It became popular for writers to serialize their books through magazines, newspapers and other periodicals that were published weekly and monthly. Those articles included dramatic soap-opera style stories, children’s parables and other evangelical fiction, some written by bestselling authors.

While conducting research for his dissertation in Drew’s United Methodist Archives, James M. Van Wyck, a Fordham University doctoral student, came upon several examples of Christian evangelical fiction from the mid-19th century, offering a glimpse at popular fiction from over 100 years ago.

Van Wyck and Christopher Anderson, Head of Special Collections, Archives, and Methodist Librarian for the Drew University Library, have joined forces to present an exhibit highlighting some of these historic gems. Drew’s rich collection reflects an array of authors—women authors, bestselling novelists, African-American authors and writers of children’s stories…..Read the full story on Drew University’s site. 

From Old English to O’Hare: The busy ministry of Fr. Martin Chase

Given that Fordham professor Martin Chase, S.J., focuses on medieval studies in his scholarly work, it is fitting that he came to the Bronx by way of Denmark.

Though American-born, Fr. Chase was teaching at a Jesuit secondary school in the northern European country when the religious order shut down the school in 1999. He wanted to return to America, and had a strong interest in teaching at Fordham.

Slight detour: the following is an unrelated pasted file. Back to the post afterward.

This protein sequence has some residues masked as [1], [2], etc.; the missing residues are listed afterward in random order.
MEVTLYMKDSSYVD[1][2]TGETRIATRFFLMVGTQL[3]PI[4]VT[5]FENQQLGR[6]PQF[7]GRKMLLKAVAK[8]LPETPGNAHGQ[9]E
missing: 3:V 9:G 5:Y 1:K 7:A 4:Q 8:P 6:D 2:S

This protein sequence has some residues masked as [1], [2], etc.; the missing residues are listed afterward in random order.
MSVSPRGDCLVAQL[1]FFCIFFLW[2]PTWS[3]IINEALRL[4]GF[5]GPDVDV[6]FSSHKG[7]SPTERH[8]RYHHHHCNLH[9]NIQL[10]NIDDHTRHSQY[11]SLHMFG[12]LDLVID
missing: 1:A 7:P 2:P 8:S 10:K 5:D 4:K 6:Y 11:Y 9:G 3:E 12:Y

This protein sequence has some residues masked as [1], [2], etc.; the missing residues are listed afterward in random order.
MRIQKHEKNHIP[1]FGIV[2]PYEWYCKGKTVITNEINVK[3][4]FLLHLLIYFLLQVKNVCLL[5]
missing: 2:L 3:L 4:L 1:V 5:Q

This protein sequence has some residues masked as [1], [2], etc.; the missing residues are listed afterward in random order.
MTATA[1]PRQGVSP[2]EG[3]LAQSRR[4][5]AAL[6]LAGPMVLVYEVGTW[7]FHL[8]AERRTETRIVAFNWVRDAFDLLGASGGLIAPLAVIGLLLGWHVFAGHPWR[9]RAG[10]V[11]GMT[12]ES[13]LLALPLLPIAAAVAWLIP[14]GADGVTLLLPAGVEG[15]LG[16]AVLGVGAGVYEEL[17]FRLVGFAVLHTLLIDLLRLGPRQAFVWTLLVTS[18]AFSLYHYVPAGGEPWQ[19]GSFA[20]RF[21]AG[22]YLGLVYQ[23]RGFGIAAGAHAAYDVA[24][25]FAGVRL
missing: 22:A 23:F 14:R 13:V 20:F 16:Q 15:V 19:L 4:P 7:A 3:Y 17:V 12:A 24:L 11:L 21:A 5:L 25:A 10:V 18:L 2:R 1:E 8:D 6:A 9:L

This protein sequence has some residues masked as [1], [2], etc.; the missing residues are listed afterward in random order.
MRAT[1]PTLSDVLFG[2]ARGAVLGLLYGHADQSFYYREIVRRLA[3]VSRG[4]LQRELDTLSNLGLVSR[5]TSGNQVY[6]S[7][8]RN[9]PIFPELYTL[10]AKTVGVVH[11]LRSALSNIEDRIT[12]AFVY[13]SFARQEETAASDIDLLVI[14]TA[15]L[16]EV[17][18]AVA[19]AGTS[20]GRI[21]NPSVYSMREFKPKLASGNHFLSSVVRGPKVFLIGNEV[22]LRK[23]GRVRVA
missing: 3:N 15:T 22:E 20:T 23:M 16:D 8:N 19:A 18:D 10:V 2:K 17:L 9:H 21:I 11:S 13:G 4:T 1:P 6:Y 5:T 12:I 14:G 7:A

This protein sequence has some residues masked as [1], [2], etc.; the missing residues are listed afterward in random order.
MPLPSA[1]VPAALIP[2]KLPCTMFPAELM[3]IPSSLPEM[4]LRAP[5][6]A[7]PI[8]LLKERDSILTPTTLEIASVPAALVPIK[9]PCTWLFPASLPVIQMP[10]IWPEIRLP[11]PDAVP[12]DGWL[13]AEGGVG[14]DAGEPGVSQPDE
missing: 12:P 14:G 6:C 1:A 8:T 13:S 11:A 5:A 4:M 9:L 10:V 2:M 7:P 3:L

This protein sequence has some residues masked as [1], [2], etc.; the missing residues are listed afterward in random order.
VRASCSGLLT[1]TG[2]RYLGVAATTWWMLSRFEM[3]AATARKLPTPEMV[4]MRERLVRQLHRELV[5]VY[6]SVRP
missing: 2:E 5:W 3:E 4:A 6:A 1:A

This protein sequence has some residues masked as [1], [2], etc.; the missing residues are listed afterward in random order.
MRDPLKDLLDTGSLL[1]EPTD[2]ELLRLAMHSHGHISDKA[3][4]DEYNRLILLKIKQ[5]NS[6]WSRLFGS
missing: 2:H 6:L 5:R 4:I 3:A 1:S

“I needed to come home,” Fr. Chase said. “And I had several friends at Fordham because of its strong medieval studies program.”

Old English Text from Beowulf


Old English Text from Beowulf

Fr. Chase soon joined their ranks as an associate professor in the English department. Among the courses he teaches is History of the English Language, which was the undergraduate class that first got him interested in Old English; this dialect has become one of his main areas of study....Read the full article by John Bonazzo on Fordham Daily

Dinika M. Amaral Published in The Iowa Review

Fordham's own Dinika M. Amaral has published the short story "No Good Deed Unpunished" in this winter's Iowa Review. The story also earned her the Review's Tim McGinnis Award.

Amaral earned her BA at Fordham before enrolling at New York University, where she received her MA and MFA. Her work has appeared in the Times of India and Golden Handcuffs Review and is forthcoming in the Denver Quarterly and Guernica. Amaral is currently a writing coach at NYU’s Stern School of Business and substitute-teaches creative writing at the University of California, Berkeley.

Cassuto is One of NYC's Leading Professors, says NY Observer

Leonard Cassuto

A January 21 story in the New York Observer profiles eight of "NYC's Leading Professors." "What’s the key to being a good professor?" they ask.  Among those answering the question is Fordham English Professor Leonard Cassuto.